By Cindy Atoji Keene
When first-time entrepreneur Jessica Bashelor, 25, decided she wanted to own and operate her own indoor cycling studio in South Boston, her business strategy included a social media plan that created buzz, and a “gym culture” that attracted Millennials. “Opening a gym isn’t just about laying out different pieces of equipment, but also creating a space that helps change people’s lives by encouraging community and fitness,” said Bashelor, who opened the doors to The Handle Bar this summer. The Handle Bar offers riders a high-intensity spin class accompanied by a fresh music soundtrack to work out to.
Q: You graduated three years ago from Northeastern University with a degree in Biology. How did you realize your true passion was for fitness?
A: I grew up a swimming competitively – the breast stroke and freestyle were my specialty – and spending my whole life getting into the pool for two hours a day. While attending college at Northeastern, I tried yoga, kick boxing, ab classes and Pilates, but I ended up loving spinning the most. It was such an intense 45 minutes and great for building leg muscles. After taking my spin class, I didn’t think I could walk. I’ve never been that sore or sweaty. I opened The Handle Bar to offer classes with the intensity I crave, set to playlists composed with care.
Q: What’s behind this debate about licensed Spinning facilities versus unlicensed?
A: Spinning is by far the most well-known way to define the sport of indoor cycling, but the term is trademarked by Mad Dog Athletics. To be an official Spinning studio, you need to use Spinning bike brands and follow their workout regime. I wanted to use Schwinn bikes instead because they have a great reputation, and we use hand-weights, which aren’t allowed in the Mad Dog manual. So we are known as an indoor cycling studio only.
Q: Are you handy with a bike wrench?
A: Part of my role is understanding everything about bikes that I possibly can. If pedals pop off, adjustment pins come out, or something goes wrong with cleats, I need to be able to troubleshoot. I’ve gotten to the point where I can sense when something is going to go wrong and nip it in the bud.
Q: How do you use social media to promote the gym?
A: Whether it’s Retox Friday on Facebook (“We spin, we sweat, we dry-off, we drink!”) or recognizing the accomplishments of a dedicated member, social media is hugely important for me. Its’ a great tool for sharing news, making last-minute announcements, promoting events, etc. But I find it most beneficial in the way it allows us to create a personality for the studio. The way a rider feels before, during, and after class is what keeps them coming back – with social media we can continue that sentiment by posting photos, articles, and making announcements that serve as reminders of our vibe even when they're not here.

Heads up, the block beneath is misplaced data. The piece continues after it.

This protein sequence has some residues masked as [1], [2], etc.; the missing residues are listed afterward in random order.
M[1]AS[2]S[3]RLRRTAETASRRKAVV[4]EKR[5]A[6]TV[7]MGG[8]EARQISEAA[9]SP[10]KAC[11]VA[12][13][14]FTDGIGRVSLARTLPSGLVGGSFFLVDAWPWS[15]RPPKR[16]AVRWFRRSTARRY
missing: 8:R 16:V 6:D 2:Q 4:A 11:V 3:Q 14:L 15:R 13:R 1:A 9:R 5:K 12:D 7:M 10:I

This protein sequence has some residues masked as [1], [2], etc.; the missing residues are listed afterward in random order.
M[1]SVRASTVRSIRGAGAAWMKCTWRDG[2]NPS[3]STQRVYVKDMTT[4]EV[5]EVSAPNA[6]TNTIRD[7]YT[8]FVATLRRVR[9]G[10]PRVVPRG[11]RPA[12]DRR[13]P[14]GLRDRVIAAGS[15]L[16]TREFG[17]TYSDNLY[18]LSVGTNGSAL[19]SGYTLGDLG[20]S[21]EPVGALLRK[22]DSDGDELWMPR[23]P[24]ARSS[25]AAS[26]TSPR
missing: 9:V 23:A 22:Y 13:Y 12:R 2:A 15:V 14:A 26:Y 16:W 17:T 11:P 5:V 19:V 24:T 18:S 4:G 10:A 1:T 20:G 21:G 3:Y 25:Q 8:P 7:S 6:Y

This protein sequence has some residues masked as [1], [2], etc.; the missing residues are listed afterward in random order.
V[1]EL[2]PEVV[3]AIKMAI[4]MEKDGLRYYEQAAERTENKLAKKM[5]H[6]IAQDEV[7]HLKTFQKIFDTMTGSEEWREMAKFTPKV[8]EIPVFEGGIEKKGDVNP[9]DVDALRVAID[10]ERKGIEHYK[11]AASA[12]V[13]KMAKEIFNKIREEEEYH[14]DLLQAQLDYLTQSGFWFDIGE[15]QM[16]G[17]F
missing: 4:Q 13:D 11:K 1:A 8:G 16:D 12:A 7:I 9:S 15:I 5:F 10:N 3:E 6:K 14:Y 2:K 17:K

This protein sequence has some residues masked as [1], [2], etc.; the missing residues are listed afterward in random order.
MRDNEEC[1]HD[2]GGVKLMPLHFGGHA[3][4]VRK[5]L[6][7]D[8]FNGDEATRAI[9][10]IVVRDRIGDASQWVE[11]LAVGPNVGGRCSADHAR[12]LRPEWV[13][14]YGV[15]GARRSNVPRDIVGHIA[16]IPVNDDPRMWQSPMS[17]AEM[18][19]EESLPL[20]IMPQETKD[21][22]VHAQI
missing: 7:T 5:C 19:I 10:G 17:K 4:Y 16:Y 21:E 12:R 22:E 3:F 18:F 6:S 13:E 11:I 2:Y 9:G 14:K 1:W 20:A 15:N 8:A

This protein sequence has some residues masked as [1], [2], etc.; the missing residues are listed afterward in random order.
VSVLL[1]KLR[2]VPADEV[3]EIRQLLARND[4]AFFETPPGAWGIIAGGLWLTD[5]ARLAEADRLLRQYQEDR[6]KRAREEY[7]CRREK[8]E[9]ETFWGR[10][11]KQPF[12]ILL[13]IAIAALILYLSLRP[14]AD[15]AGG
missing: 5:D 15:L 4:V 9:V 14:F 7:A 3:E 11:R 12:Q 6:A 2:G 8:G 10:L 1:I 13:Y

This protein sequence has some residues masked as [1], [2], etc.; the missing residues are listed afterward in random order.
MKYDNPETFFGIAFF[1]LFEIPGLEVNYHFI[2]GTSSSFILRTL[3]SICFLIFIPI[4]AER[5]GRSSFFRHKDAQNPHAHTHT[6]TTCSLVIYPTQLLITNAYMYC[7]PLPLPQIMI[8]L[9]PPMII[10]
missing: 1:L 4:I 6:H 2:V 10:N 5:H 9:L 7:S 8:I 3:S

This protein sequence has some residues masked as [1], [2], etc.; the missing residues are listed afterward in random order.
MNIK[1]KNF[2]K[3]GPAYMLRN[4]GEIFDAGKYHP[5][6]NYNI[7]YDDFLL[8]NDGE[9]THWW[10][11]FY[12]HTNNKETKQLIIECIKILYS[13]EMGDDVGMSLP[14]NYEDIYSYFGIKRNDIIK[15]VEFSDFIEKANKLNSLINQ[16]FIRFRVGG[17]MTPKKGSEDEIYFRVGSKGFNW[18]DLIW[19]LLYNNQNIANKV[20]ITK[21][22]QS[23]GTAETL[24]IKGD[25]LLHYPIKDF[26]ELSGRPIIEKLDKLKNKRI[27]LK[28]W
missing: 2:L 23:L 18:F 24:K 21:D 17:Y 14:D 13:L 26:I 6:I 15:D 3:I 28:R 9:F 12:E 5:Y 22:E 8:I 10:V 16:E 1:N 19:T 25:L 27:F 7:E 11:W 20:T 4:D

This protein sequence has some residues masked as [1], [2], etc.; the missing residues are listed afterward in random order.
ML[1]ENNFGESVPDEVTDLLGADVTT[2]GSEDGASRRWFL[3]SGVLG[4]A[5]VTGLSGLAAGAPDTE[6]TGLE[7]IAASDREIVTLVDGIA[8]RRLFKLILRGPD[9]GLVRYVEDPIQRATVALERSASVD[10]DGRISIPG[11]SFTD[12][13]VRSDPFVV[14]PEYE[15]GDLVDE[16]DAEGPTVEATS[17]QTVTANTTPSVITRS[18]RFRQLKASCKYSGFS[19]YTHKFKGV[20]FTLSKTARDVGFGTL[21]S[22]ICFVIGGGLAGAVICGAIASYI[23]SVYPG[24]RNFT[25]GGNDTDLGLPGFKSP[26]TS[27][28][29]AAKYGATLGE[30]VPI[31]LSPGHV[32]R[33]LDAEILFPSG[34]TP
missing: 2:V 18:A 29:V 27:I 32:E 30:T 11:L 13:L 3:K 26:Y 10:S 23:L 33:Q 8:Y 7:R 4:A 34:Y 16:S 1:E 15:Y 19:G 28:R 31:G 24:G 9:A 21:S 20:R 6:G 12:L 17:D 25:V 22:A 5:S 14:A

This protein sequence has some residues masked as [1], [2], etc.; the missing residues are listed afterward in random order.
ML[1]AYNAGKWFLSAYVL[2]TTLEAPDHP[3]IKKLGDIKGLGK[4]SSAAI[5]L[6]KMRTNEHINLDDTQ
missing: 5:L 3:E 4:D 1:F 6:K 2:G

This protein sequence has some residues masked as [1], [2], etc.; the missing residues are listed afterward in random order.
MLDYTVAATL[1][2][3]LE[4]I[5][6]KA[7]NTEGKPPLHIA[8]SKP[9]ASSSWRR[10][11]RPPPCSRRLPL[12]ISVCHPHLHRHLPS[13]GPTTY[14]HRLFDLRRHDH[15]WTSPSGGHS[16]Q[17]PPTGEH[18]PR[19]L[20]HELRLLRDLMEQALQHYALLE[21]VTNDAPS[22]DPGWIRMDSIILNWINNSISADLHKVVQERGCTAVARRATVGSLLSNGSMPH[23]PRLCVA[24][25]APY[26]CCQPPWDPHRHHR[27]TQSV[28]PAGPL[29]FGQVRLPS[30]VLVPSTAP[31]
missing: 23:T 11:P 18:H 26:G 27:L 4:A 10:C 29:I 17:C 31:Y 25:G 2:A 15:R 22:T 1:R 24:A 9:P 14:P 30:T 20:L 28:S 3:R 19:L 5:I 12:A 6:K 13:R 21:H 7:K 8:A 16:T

Q: Gym management software is making the task of administering a gym easier. How is it helping you?
A: Technology has changed everything for an independent studio owner. I didn't manage one before The Handle Bar, but I cannot imagine running a studio without an online booking feature. Having the riders paid before they arrive makes check-in a breeze. I can spend those few minutes before class getting to know my clientele rather than processing transactions. Not to mention I don't have to handle large amounts of cash which gives me some peace of mind from a safety standpoint. I also use the software called MindBody for inventory management, scheduling, tracking trends and growth.
Q: What’s in your gym bag today?
Hair straightener; a few blank W4 forms for new hires; my iPad with industrial rubber case because I drop it every day; eight dollars in quarters (parking meters and laundry machines require a lot from me); four headbands; two pairs of Lululemon crops; one Handle Bar sweatshirt; iPhone ear buds and Sephora brand red lipstick.
Q: What are your favorite phases to motivate riders?
A: “We're in this together, let's get through this as a pack.” “Success in the bike room relates to success outside – hard work is hard work!" And recently I've been telling riders to whip their hair back and forth, its good for a laugh and a funny scene – and there's no better way to get rid of inhibitions!
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Patricia Hunt Sinacole is president of First Beacon Group LLC, a human resources consulting firm in Hopkinton. She works with clients across many industries including technology, biotech and medical devices, financial services, and healthcare, and has over 20 years of human resources experience.
Elaine Varelas is managing partner at Keystone Partners, a career management firm in Boston and serves on the board of Career Partners International.
Cindy Atoji Keene is a freelance journalist with more than 25 years experience. E-mail her directly here.
Peter Post is the author of "The Etiquette Advantage in Business." Email questions about business etiquette to him directly here.
Stu Coleman, a partner and general manager at WinterWyman, manages the firm's Financial Contracting division, and provides strategic staffing services to Boston-area organizations needing Accounting and Finance workforce solutions and contract talent.
Tracy Cashman is Senior Vice President and Partner of the Information Technology search division at WinterWyman. She has 20 years of experience partnering with clients in the Boston area to conduct technology searches in a wide variety of industries and technology.
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